Malacca: an intriguing mix of cultures Over 800 years, many peoples left mark on Malaysian port

October 27, 1991|By Michael D. Moore

I'm like Heinz's 57 Varieties," the man on the boat proudly announced. "I'm Dutch, Malay, Chinese, Portuguese and English."

The guide was obviously making a spiel to his group of tourists, but a face that could only be described as Portuguese-Oriental, and the fact that he spoke Bahasa Malaysian on the dock, English to the tourists on the boat and Portuguese to the crew, showed his pitch was probably true.

This is how it is in the Malaysian city of Malacca (also spelled Melaka), where the forces of history have produced an intriguing mixture of cultures. Malaysia's population is already an explosively exotic blend of Malays, Chinese, Indians and small -- doses of other groups, but in Malacca the soup does come close to reaching 57 varieties.

In the early 13th century, a river, a good harbor and a strategic location not only made the city a prosperous trading center, it also attracted outsiders. The Chinese were the first to come in 1409, leaving settlers called Babas or Straits Chinese and, interestingly, the Islamic religion.

The Portuguese who took over in 1509 left a remarkably strong and enduring cultural imprint that included Christianity. Public buildings and churches seem to be the most significant remnants left by the Dutch, who controlled the area from 1641 until 1795.

The British, who dominated the entire region until its independence, except for a short period of Japanese control during World War II, left formidable baggage, including some of the institutions and traits necessary to make Malaysia a potent economic and political force. The British also intensified and complicated the cultural mix by importing large numbers of Indians and Chinese as laborers and bureaucrats.

Today Malacca's commercial importance has been diminished greatly by the growth of Singapore and Kuala Lumpur, Malaysia, business and trading centers. As a result, it has become a peaceful, slightly faded, backwater sort of place that invites low-keyed exploration.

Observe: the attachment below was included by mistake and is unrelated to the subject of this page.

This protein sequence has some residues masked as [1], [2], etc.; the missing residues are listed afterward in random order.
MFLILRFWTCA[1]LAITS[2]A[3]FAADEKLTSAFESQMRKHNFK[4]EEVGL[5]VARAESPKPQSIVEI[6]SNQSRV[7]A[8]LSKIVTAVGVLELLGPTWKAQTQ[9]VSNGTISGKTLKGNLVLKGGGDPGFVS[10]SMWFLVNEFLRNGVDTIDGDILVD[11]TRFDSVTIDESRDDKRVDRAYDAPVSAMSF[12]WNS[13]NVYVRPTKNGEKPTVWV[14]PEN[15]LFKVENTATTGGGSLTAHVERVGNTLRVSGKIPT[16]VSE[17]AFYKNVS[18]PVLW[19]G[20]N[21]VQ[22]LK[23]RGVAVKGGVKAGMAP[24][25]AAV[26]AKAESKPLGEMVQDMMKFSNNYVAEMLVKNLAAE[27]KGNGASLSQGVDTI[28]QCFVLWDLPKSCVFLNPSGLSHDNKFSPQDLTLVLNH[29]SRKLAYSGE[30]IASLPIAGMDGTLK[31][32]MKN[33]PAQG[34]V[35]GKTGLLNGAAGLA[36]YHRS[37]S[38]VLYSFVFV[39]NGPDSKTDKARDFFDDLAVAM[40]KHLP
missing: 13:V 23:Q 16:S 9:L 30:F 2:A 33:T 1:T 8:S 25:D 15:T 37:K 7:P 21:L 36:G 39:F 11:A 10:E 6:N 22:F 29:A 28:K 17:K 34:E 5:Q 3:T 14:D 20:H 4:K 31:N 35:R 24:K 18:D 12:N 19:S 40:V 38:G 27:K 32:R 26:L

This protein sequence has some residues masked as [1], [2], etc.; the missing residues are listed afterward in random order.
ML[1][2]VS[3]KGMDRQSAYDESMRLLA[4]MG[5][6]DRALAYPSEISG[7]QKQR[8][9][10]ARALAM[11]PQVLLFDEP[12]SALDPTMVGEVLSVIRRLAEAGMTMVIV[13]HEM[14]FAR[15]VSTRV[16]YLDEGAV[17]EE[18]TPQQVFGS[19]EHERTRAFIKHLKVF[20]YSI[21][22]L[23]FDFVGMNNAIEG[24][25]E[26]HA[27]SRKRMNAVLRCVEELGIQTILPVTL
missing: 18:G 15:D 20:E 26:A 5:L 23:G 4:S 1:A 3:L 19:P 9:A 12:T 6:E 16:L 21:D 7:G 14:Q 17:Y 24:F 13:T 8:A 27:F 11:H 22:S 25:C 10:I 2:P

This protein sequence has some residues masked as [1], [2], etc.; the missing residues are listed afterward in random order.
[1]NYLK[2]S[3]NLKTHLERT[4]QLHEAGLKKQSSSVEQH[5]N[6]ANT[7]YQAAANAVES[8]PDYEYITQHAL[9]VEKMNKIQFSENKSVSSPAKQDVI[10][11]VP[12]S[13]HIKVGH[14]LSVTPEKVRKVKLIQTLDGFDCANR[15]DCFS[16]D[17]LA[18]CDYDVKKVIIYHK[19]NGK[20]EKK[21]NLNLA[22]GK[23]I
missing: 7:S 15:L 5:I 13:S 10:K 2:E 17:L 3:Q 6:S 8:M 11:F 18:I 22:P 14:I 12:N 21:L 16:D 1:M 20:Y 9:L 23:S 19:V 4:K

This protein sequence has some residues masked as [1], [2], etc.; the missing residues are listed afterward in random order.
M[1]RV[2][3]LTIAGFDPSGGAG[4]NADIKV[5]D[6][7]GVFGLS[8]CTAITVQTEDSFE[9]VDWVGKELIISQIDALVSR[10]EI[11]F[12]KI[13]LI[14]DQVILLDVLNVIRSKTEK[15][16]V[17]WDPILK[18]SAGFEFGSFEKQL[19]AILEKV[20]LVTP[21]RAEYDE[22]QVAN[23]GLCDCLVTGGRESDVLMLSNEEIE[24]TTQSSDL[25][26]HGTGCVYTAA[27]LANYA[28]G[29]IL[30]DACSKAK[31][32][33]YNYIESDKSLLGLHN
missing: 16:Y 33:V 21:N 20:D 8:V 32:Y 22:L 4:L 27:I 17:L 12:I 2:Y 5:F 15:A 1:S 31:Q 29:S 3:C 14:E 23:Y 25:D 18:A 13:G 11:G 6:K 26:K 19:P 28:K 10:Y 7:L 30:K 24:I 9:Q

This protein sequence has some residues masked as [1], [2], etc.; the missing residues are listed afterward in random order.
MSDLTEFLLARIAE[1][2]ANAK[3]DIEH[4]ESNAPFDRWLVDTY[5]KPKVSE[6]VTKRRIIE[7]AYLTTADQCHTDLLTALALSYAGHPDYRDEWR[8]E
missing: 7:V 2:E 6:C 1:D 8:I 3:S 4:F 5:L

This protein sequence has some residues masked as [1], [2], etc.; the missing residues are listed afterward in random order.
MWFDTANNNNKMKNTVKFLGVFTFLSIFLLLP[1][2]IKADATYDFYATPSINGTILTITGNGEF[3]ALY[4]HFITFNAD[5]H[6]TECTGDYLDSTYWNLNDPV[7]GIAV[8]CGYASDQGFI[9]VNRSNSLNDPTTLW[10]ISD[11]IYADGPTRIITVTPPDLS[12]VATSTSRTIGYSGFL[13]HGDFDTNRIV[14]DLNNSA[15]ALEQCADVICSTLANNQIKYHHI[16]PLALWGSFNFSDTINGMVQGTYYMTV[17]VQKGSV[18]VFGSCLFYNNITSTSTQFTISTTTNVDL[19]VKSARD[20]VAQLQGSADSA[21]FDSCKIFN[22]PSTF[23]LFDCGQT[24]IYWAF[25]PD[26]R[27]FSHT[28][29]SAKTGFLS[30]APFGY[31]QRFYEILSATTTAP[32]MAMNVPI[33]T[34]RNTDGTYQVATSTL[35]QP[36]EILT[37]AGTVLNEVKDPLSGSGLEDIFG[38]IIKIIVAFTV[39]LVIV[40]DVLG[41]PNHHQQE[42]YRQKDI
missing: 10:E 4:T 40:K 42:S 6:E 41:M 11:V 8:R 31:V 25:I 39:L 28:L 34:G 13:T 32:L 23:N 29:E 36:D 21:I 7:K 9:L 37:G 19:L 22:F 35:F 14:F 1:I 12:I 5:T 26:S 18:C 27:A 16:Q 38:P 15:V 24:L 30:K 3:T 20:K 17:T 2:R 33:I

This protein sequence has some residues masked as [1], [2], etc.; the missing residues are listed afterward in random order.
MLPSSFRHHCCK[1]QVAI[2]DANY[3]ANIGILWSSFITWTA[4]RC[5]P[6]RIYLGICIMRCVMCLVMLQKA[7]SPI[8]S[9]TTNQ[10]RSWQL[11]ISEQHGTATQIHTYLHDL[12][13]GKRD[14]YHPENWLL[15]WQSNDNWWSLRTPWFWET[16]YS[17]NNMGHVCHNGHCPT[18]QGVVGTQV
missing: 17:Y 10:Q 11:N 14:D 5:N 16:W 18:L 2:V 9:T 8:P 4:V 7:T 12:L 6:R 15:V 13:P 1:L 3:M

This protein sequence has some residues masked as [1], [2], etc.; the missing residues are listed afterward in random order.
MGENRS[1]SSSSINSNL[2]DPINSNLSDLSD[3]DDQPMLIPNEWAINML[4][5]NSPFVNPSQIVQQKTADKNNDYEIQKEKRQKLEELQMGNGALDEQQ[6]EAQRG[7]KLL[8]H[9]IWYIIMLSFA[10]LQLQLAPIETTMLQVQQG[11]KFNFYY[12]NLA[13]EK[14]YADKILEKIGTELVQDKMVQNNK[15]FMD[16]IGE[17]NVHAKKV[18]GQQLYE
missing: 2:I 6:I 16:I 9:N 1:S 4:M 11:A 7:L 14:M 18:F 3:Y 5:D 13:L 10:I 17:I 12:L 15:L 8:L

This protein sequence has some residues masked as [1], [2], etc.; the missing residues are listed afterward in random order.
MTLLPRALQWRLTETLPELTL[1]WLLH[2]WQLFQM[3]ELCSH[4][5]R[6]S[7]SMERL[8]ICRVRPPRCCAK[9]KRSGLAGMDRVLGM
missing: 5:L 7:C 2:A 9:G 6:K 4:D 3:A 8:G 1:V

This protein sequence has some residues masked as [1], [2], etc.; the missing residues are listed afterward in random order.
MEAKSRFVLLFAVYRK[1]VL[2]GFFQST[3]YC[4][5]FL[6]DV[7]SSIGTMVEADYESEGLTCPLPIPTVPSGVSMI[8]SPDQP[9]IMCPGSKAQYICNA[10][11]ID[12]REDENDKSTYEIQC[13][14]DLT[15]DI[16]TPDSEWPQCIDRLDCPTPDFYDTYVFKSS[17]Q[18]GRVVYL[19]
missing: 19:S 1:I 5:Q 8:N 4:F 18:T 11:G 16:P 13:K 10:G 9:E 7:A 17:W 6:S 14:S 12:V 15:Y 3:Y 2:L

The center of town is found near the waterfront on the eastern bank of the Malacca River, where the Malacca Tourist Centre is located. From here it is possible to walk, or take a bicycle rickshaw, to virtually all of the sights in town.

Across the street from the tourist center are Christ Church and the Stadthuys Building, both built during Dutch occupation. Christ Church, which can't be missed because of its bright red color, was completed in 1753. It's a traditional Dutch structure with 15-foot beams, each made from a single log, supporting its ceiling. Now an Anglican church, its services are conducted in English, Tamil and Mandarin, a tribute to Malacca's cultural melange.

The enormous salmon-pink building next to the church is the Stadthuys Building, a town hall built by the Dutch between 1641 and 1660. Today the impressive building with its heavy wooden doors and thick walls houses government offices and the Malacca National Museum.

An easy walk up the small hill behind the Stadthuys leads to St. Paul's Church, a Portuguese structure completed in 1590 by the Jesuits. The church has been neglected since the departure of the Portuguese and is now in ruins, but the view from the hill and the Dutch tombstones, which have been placed on graves in the crumbled nave, make the visit worthwhile.

To the west at the bottom of the hill is a stone gateway guarded by a couple of cannons, the meager remains of what was once a huge Portuguese fort called La Famosa. The fort, which was also used and modified by the Dutch, was torn down by the British when they gained control. The gateway, known as Porta de Santiago, was saved from destruction by Sir Stamford Raffles, the man who made Singapore a British trading center.

Across the river from Christ Church is the older, predominantly Chinese section of town in which most of the remaining tourist sights are to be found.

The Cheng Hoon Teng Temple, founded in 1645, is the oldest functioning Chinese temple in Malaysia. The brightly colored, ornate structure, which pays homage to San Y Chiao, the three teachings of Buddhism, Taoism and Confucianism, is still the cultural center for the Chinese community in Malacca.

Down the street is the KampongKeling Mosque, a Sumatran-type mosque with Corinthian columns, English and Portuguese tiles and a Victorian chandelier -- making it a monument to cultural diversity. Around the corner is the Temple of Sri Poyyatha Vinayagar, a Hindu temple dedicated to Vinayagar -- the deity with a human body and an elephant's head. A beautiful black stone statue of him can be found in the temple.

A short distance away is the Baba and Nyonya Heritage Museum, one of the most interesting sights in the city. The Chinese settlers who came in the 1400s mixed with the Malays, forming a cultural group called Peranakan, the females of which are called Nyonyas and the males Babas. The museum, which is privately operated by Peranakans, is a typical 19th century Peranakan home. It is certainly worth the $2.75 entrance fee.

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